June 6, 2012 / 9:40 AM / 7 years ago

UPDATE 2-Russia's Summa has new ambitions in telecom auction

* Plans to take part in nationwide 4G licence allocation

* Analysts see small chances of Summa being awarded a licence

* MTS, MegaFon, Vimpelcom, Rostelecom seen as likely winners

* Network rollout would be too costly for Summa - analyst

By Maria Kiselyova

MOSCOW, June 6 (Reuters) - Russian investment group Summa has emerged as a surprise contender for a next-generation wireless licence, hoping to break the dominance of the country’s top telecoms after a previous attempt failed five years ago.

Analysts view Summa as a long shot, but the trading group run by Ziyavudin Magomedov has demonstrated a strong ability to close deals against the odds and is viewed as close to Prime Minister Dmitry Medvedev.

Russia launched a tender last month for licences allowing operators to provide wireless services using the LTE (Long Term Evolution) technology, which promises download speeds more than double that of the previous 3G standard and is designed for data, rather than voice.

“We have always expressed interest in wireless technologies. We believe that LTE broadband services will be a natural addition to our fixed-line access network,” Vladimir Androsik, the chairman of Summa’s telecom arm Summa Telecom, said in comments emailed to Reuters by the company’s press service.

Androsik added Summa Telecom would submit an application within the required time.

There is scepticism that Summa will prevail, however.

Observers say Russia’s Big Three mobile phone operators - MTS, MegaFon and Vimpelcom, as well as state-controlled Rostelecom, are the likely winners as they have the best chances of meeting the tender criteria.

“Based on the terms of the tender that were published we see that the Big Three and Rostelecom are the main contenders because infrastructure and financial resources are on their side. In our view, one should not expect any surprises here from smaller players,” said Viktor Klimovich, analyst at VTB Capital.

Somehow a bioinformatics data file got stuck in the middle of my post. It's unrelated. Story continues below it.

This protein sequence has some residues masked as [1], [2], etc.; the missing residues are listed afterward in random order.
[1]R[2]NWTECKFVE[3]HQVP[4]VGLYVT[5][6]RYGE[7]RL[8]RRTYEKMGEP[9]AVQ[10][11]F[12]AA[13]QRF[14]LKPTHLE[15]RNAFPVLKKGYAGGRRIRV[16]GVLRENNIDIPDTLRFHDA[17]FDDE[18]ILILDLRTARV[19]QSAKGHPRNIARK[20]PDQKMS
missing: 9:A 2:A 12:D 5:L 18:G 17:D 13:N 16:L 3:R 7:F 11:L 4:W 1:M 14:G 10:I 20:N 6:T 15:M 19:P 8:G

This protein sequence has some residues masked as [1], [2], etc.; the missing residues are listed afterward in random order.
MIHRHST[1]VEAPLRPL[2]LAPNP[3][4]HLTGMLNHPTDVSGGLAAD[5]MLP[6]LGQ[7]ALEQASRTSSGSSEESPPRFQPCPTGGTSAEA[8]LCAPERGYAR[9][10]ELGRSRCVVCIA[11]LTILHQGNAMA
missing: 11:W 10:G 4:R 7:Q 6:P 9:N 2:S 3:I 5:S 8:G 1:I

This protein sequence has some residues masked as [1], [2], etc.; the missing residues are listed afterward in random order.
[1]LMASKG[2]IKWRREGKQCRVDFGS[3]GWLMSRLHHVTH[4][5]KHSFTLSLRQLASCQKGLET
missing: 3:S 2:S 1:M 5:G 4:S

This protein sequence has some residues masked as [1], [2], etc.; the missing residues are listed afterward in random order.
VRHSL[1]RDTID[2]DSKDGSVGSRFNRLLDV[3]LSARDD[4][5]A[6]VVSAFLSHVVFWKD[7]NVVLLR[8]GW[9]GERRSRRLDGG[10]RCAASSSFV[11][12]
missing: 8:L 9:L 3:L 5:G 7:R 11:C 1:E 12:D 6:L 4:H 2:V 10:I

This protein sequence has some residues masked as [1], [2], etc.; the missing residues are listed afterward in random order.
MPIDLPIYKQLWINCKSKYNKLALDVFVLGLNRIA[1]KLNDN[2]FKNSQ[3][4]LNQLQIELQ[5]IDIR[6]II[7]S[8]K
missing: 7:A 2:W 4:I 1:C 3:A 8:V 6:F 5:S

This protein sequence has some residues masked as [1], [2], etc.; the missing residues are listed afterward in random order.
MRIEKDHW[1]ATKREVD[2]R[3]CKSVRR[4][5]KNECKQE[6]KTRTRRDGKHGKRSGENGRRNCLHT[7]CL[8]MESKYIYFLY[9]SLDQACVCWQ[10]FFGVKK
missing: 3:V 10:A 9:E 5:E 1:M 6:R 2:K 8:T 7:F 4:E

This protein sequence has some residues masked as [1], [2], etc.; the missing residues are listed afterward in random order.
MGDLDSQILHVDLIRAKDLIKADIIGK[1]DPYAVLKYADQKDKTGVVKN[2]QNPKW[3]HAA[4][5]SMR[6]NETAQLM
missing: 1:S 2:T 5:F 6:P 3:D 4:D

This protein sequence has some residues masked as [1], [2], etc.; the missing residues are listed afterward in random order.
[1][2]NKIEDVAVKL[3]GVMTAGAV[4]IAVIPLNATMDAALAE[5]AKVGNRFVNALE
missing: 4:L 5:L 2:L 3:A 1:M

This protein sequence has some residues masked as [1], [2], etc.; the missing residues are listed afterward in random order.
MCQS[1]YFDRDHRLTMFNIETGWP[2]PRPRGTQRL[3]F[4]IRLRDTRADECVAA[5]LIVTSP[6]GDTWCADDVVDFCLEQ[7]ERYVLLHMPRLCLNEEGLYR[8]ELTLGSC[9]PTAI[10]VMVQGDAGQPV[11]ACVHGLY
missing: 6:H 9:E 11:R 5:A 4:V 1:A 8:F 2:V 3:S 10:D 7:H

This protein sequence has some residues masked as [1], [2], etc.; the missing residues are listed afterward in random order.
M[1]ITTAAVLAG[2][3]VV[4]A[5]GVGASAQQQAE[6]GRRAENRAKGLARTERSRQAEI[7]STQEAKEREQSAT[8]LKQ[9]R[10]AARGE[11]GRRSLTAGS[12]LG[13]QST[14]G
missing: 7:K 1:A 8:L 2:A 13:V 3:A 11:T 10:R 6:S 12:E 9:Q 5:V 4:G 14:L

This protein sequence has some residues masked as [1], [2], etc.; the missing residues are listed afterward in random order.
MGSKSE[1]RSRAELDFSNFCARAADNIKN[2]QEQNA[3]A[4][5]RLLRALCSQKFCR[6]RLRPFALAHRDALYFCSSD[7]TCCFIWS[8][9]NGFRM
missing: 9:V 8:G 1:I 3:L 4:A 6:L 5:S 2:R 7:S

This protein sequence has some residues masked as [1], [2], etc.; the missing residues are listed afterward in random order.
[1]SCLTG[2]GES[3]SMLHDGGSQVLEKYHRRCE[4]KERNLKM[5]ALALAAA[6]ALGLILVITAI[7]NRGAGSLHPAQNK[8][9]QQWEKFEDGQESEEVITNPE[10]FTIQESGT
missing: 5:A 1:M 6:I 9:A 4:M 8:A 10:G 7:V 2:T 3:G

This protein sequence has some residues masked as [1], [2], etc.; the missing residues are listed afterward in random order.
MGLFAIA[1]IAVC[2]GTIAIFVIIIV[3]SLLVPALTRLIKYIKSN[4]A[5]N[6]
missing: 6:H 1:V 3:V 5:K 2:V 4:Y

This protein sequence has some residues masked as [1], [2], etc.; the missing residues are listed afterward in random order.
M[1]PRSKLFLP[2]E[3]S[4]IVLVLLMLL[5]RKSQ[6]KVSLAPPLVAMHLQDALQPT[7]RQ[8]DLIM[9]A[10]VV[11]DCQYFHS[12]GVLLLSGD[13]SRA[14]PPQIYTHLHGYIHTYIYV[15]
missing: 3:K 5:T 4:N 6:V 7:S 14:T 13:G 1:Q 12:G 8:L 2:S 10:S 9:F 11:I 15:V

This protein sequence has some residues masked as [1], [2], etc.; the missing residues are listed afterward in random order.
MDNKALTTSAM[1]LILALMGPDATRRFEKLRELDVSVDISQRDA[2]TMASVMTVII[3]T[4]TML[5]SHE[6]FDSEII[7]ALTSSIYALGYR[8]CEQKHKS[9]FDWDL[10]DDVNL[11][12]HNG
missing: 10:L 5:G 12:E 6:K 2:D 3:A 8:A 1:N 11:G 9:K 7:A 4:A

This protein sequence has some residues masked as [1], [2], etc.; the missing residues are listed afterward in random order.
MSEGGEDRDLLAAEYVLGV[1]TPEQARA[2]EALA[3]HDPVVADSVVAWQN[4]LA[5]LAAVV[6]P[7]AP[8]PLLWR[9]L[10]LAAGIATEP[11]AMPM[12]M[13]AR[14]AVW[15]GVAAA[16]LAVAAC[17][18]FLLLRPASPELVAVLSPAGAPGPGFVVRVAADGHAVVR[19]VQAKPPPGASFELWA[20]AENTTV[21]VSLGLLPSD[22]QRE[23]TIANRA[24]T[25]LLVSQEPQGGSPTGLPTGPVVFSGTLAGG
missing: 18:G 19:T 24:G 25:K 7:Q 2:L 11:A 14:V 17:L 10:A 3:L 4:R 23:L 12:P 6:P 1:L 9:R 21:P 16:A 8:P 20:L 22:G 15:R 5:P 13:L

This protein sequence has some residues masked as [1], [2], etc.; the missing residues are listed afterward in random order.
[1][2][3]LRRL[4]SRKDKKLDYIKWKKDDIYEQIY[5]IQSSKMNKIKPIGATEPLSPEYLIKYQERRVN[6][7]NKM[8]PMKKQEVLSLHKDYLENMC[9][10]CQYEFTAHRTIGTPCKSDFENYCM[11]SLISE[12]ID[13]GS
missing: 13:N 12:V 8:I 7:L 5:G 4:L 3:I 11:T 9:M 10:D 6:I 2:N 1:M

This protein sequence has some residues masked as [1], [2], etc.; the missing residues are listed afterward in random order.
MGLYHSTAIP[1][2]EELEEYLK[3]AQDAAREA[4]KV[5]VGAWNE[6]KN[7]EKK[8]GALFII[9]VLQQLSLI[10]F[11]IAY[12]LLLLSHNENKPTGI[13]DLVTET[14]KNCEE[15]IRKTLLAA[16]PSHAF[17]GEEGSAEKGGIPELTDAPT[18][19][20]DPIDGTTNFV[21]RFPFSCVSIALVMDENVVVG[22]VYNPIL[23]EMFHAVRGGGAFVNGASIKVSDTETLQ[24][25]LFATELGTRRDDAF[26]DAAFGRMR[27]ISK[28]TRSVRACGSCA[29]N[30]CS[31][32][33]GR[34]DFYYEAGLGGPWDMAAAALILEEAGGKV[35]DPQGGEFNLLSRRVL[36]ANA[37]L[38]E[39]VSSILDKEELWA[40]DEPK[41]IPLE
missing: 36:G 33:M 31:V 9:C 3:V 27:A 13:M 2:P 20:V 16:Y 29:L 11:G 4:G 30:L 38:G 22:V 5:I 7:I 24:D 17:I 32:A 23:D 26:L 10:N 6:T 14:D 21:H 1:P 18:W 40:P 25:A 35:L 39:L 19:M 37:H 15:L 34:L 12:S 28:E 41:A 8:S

Klimovich added that there is a general view in the market that if any of the big players fail to get a 4G licence, it will be a destabilising factor for the industry.

“If we want to see a 4G network and want to see competition on this market, I think the four big operators should get these licenses,” said Anna Lepetukhina, analyst at Troika Dialog.

SUMMA TELECOM

Summa, which trades oil and is branching into agricultural commodities, is looking to increase its position in Russia.

It recently won the right to acquire a near 50 percent stake in Russian state grain trader United Grain Company and is also expected to buy control of transport group FESCO.

It also spans engineering and construction, oil and gas, power utilities and metals and mining.

Lepetukhina at Troika said Summa Telecom could not compete with the big four operators based on the tender scoring criteria, such as experience in providing telecoms services and length of its backbone network.

Founded in 2005, Summa Telecom was removed from a list of contenders for 3G licenses in 2007 by Russia’s telecoms regulator as it lacked experience, while the licenses were awarded to the Big Three carriers.

There are only four nationwide lots up for grabs at the current tender, but the government is also considering awarding regional licences for spectrum in the 2,570-2,620 MHz band no later than nine months after summing up the results of the federal tender - expected on July 12.

COSTLY ROLLOUT

Although operators will not have to pay for the acquisition of the 4G licenses, each applicant must commit to investing at least 15 billion roubles ($455 million) annually until 2019 in network rollout and incur additional costs clearing the spectrum, currently held by the military.

“It is very difficult to build a mobile network from scratch, it requires massive investments, and the return on this investment will be very low because it would have to compete with serious players on this market. Even Rostelecom will find it hard,” said Lepetukhina.

“Summa is just a (fixed) broadband internet player, and building such a network would be more costly for it than for any of the big four players. I don’t think it makes a big economic sense,” said Lepetukhina.

On June 5 the regulator said it had received applications from the Big Three operators - MTS, MegaFon and Vimpelcom.

Rostelecom, Nordic telecoms group Tele2 and TTK, the telecoms unit of railway monopoly Russian Railways, have said they also plan to take part in the tender. They have until June 14 to submit their applications.

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